Featured in National Geographic, Newsweek, Blue Zones, and the recent film The Adventists, the Adventist lifestyle is one in which Adventist Church members take great pride. What most Adventists don’t realize, however, is that the very research that put the church into these publications has little to do with some individuals’ lifestyles.

Many Adventists quote the statistic that states our church members live four to 10 years longer than the national average. This is pretty common knowledge among our members and is used in witnessing endeavors such as cooking classes and health lectures. 

This statistic originally came from a study conducted from 1974 to 1988 known as the Adventist Health Study (AHS). According to the AHS Web site, every California Adventist household received a survey that only adults over age 25 were to answer. This means that the youngest subjects, being 25 at the time of the study, would now be in their 60s. The data was comprehensive of all Adventist households, which would place the average age above 25, meaning many of these subjects are no longer alive today. 

Where Do Young Adults Fit?
So here’s the question Southern Adventist University students are asking: Where does their generation fit into this equation? What they’re finding is that they don’t fit. With obesity on a killing streak across the United States, many young people have fallen prey to this crisis, not excluding Adventist young people.

In their accreditation process the Southern Association of Colleges and Schools (SACS) requires each school to choose an area that needs work on its campus and then create a plan to address that issue. Southern has chosen physical activity as its quality enhancement plan (QEP).

 

CLIMBING WALL: the Hulsey Wellness Center houses Southern's 30-foot climbing wall.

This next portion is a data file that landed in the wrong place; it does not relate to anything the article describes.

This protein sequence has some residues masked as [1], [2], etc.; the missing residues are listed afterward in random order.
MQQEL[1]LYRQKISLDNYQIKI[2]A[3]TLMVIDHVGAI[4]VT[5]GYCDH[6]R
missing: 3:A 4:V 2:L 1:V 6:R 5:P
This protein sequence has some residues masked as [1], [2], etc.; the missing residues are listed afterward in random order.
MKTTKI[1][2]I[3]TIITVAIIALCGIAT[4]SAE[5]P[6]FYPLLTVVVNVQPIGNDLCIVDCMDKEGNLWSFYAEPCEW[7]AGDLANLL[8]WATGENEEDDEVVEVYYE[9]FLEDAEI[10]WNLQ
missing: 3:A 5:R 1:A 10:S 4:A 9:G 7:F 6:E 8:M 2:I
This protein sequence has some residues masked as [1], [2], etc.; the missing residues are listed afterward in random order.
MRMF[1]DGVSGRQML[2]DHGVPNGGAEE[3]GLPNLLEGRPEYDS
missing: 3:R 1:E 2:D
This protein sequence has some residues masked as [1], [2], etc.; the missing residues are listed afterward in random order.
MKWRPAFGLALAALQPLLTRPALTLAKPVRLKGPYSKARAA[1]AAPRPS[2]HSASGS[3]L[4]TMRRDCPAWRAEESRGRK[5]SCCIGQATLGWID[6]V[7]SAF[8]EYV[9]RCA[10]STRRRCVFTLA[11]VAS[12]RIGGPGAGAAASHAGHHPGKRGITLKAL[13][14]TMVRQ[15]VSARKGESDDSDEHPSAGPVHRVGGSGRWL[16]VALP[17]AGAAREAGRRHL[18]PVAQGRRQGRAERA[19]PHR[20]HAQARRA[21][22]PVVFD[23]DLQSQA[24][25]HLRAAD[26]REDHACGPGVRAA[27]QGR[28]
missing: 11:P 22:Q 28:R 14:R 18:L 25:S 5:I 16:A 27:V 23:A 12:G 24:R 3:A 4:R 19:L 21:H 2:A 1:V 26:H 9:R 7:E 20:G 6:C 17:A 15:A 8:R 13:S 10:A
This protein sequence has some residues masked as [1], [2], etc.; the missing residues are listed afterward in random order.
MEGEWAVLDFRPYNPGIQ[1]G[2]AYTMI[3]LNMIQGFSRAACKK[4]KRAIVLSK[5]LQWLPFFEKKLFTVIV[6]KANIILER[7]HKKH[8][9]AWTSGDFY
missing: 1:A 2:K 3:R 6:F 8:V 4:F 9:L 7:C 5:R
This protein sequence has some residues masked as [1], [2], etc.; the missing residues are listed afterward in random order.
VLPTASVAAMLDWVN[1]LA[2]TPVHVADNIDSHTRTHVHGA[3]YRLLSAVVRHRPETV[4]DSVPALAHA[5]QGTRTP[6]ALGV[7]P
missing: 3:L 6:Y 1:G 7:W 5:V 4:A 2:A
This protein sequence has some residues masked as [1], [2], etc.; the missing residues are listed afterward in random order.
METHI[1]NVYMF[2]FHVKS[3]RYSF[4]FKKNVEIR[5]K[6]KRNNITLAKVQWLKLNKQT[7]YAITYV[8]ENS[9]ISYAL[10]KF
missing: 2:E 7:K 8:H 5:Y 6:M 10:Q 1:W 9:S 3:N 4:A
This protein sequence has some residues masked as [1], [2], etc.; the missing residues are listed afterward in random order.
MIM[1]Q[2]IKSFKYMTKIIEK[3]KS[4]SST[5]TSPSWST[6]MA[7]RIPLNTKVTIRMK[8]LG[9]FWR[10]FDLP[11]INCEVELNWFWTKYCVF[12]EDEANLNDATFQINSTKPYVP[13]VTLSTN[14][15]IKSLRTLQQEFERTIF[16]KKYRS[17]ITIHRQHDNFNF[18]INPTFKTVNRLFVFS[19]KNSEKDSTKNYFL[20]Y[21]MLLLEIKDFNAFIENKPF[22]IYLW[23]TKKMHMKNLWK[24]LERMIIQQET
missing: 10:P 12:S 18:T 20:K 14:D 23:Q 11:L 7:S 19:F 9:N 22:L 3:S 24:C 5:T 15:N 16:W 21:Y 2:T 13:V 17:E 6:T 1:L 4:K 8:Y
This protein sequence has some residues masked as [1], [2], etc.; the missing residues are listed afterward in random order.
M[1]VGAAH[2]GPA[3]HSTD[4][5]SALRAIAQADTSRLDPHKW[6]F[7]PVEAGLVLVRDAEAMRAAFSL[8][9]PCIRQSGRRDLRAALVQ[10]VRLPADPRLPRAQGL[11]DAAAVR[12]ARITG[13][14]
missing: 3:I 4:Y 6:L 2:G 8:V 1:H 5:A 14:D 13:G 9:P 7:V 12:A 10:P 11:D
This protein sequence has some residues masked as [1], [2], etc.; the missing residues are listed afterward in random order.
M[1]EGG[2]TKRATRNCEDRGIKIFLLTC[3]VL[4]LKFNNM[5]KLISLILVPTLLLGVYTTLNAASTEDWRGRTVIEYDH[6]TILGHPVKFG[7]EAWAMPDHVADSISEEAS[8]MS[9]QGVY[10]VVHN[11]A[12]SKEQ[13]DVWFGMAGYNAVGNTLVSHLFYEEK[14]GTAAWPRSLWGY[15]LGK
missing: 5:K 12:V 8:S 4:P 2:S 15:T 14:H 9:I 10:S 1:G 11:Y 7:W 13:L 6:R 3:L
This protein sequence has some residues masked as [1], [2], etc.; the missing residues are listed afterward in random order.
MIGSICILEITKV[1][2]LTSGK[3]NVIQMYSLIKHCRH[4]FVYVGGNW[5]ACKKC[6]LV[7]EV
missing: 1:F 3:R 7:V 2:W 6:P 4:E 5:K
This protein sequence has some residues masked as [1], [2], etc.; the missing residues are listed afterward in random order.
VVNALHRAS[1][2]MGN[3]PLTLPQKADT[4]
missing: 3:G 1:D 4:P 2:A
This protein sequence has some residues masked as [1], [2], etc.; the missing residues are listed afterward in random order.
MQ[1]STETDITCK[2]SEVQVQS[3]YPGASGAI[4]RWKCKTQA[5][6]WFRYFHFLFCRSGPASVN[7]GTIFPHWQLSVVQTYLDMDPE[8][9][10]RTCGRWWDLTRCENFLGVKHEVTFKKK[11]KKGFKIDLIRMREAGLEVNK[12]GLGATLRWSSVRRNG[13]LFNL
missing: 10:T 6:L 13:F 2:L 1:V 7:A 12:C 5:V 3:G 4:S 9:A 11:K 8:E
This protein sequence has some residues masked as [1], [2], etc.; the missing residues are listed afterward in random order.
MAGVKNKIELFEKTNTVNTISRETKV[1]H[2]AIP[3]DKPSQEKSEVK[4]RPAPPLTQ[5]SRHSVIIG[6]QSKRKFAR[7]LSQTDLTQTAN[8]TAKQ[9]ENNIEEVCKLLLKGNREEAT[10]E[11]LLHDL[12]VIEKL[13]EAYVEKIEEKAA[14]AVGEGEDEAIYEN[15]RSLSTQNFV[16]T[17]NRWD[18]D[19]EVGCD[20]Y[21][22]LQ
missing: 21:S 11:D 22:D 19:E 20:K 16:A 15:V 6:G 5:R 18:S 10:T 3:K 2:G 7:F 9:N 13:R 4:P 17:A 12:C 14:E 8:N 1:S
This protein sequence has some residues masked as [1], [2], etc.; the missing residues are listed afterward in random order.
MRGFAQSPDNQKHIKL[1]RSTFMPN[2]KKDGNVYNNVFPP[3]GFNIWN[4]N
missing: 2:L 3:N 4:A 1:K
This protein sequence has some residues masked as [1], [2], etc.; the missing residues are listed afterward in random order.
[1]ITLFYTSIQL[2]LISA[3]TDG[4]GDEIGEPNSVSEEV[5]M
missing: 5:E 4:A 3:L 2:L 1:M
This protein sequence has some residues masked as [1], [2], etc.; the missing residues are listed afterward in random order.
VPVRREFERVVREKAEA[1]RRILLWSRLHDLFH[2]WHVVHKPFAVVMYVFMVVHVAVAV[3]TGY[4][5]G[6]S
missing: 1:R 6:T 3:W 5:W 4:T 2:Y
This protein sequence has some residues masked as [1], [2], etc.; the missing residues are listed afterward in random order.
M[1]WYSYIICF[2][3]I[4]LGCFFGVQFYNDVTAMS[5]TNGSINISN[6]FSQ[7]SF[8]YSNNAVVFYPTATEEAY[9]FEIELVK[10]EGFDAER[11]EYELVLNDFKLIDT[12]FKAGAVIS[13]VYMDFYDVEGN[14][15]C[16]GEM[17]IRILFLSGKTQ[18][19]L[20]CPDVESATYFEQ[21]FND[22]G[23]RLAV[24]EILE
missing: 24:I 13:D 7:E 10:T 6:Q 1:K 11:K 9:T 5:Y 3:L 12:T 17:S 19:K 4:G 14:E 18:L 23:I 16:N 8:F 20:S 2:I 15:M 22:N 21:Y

“The QEP was chosen as a result of a broad-based process that included campus discussions in both the University Assembly and University Senate,” Volker Henning, associate vice president of Academic Administration at Southern, stated. “At a meeting more than a year ago, the theme of physical fitness/activity was selected.”

Henning added that a QEP committee narrowed down the ideas to focus exclusively on activity. The title of this project is now “Living in Balance: Physical Activity.”

Judy Sloan, professor in Southern’s School of Physical Education, Health, and Wellness, was selected as the director of the QEP project and committee.

“Adventists have been in the news about their health and longevity,” Sloan said. “We’re not going to stay there. You know what’s going to happen next? Another 20 to 30 years from now we’re going to be in the news again, only this time it’s going to be ‘What happened to the Adventists?’ ”

What Do the Data Show?
Sloan has been collecting data from Southern students throughout the past eight years, with a total of 3,473 students surveyed. Compared to the national average, Southern students are unexpectedly behind when it comes to activity.

In 2010 the American College Health Association published the results of the National College Health Assessment. This data showed that 19.2 percent of college students in the nation were exercising the recommended number of five times a week. In comparison, Sloan’s data showed that only 16 percent of Southern students were exercising this number of times.

Sloan’s data also revealed Southern students’ top three goals for improving their health: number one was more exercise. Students then rated themselves on how they perceived their own overall health. The data indicated that 60.1 percent of national college students rated themselves as having excellent or very good overall health, while just 39 percent of Southern students rated themselves in this bracket—students who supposedly are going to live 10 years longer than the rest of the population.